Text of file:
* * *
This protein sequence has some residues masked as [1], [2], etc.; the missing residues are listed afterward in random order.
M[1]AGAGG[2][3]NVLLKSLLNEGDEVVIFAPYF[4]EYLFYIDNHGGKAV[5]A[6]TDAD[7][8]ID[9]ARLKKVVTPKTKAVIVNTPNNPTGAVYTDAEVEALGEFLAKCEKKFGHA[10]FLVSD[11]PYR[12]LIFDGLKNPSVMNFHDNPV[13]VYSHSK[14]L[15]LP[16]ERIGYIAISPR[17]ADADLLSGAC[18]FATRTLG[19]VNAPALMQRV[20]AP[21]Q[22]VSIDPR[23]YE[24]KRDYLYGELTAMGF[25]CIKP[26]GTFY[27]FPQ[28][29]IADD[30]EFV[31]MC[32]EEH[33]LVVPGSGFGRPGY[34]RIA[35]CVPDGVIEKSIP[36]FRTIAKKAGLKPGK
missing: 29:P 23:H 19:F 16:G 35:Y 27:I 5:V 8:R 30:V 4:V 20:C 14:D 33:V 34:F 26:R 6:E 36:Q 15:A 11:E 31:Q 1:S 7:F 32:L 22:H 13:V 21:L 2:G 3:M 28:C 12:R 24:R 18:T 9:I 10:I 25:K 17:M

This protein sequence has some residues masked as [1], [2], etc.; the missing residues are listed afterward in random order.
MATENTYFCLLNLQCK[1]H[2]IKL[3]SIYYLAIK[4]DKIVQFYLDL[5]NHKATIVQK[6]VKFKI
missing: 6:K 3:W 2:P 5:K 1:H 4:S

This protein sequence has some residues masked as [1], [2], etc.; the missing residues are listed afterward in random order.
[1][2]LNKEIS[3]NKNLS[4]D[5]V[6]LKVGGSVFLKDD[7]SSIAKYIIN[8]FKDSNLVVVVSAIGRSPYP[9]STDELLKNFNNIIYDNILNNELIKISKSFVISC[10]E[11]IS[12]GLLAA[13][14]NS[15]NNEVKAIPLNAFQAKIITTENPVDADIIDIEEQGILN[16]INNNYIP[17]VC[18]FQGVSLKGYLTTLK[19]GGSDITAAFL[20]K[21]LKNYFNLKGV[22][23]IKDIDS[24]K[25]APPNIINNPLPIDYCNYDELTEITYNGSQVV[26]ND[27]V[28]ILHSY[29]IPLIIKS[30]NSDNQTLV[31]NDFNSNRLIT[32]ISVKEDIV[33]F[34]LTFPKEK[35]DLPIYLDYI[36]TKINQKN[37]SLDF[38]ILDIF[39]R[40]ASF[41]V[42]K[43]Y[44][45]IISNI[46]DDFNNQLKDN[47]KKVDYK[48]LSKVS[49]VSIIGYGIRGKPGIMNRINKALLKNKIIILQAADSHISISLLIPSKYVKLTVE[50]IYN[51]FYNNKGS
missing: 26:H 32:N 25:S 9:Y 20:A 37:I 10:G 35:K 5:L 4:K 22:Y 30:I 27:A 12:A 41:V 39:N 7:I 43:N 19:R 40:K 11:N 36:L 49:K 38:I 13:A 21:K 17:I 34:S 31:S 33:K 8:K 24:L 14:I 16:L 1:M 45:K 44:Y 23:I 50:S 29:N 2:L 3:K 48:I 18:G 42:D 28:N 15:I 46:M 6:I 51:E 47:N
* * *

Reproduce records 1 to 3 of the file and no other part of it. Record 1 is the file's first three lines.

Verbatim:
This protein sequence has some residues masked as [1], [2], etc.; the missing residues are listed afterward in random order.
M[1]AGAGG[2][3]NVLLKSLLNEGDEVVIFAPYF[4]EYLFYIDNHGGKAV[5]A[6]TDAD[7][8]ID[9]ARLKKVVTPKTKAVIVNTPNNPTGAVYTDAEVEALGEFLAKCEKKFGHA[10]FLVSD[11]PYR[12]LIFDGLKNPSVMNFHDNPV[13]VYSHSK[14]L[15]LP[16]ERIGYIAISPR[17]ADADLLSGAC[18]FATRTLG[19]VNAPALMQRV[20]AP[21]Q[22]VSIDPR[23]YE[24]KRDYLYGELTAMGF[25]CIKP[26]GTFY[27]FPQ[28][29]IADD[30]EFV[31]MC[32]EEH[33]LVVPGSGFGRPGY[34]RIA[35]CVPDGVIEKSIP[36]FRTIAKKAGLKPGK
missing: 29:P 23:H 19:F 16:G 35:Y 27:I 5:V 8:R 30:V 4:V 20:C 14:D 33:V 34:F 26:R 6:E 36:Q 15:A 11:E 31:Q 1:S 7:F 32:L 22:H 13:V 21:L 2:G 3:M 28:C 12:R 24:R 18:T 9:I 10:I 25:K 17:M

This protein sequence has some residues masked as [1], [2], etc.; the missing residues are listed afterward in random order.
MATENTYFCLLNLQCK[1]H[2]IKL[3]SIYYLAIK[4]DKIVQFYLDL[5]NHKATIVQK[6]VKFKI
missing: 6:K 3:W 2:P 5:K 1:H 4:S

This protein sequence has some residues masked as [1], [2], etc.; the missing residues are listed afterward in random order.
[1][2]LNKEIS[3]NKNLS[4]D[5]V[6]LKVGGSVFLKDD[7]SSIAKYIIN[8]FKDSNLVVVVSAIGRSPYP[9]STDELLKNFNNIIYDNILNNELIKISKSFVISC[10]E[11]IS[12]GLLAA[13][14]NS[15]NNEVKAIPLNAFQAKIITTENPVDADIIDIEEQGILN[16]INNNYIP[17]VC[18]FQGVSLKGYLTTLK[19]GGSDITAAFL[20]K[21]LKNYFNLKGV[22][23]IKDIDS[24]K[25]APPNIINNPLPIDYCNYDELTEITYNGSQVV[26]ND[27]V[28]ILHSY[29]IPLIIKS[30]NSDNQTLV[31]NDFNSNRLIT[32]ISVKEDIV[33]F[34]LTFPKEK[35]DLPIYLDYI[36]TKINQKN[37]SLDF[38]ILDIF[39]R[40]ASF[41]V[42]K[43]Y[44][45]IISNI[46]DDFNNQLKDN[47]KKVDYK[48]LSKVS[49]VSIIGYGIRGKPGIMNRINKALLKNKIIILQAADSHISISLLIPSKYVKLTVE[50]IYN[51]FYNNKGS
missing: 26:H 32:N 25:S 9:Y 20:A 37:I 10:G 35:K 5:L 4:K 22:Y 30:I 27:A 12:A 41:V 39:N 7:I 43:N 19:R 40:K 11:N 36:L 49:K 38:I 13:A 21:K 17:I 34:S 31:S 33:K 8:K 24:L 14:I 16:L 1:M 45:K 44:Y 23:I 50:S 29:N 2:L 3:K 48:I 18:G 42:D 28:N 15:I 46:M 6:I 51:E 47:N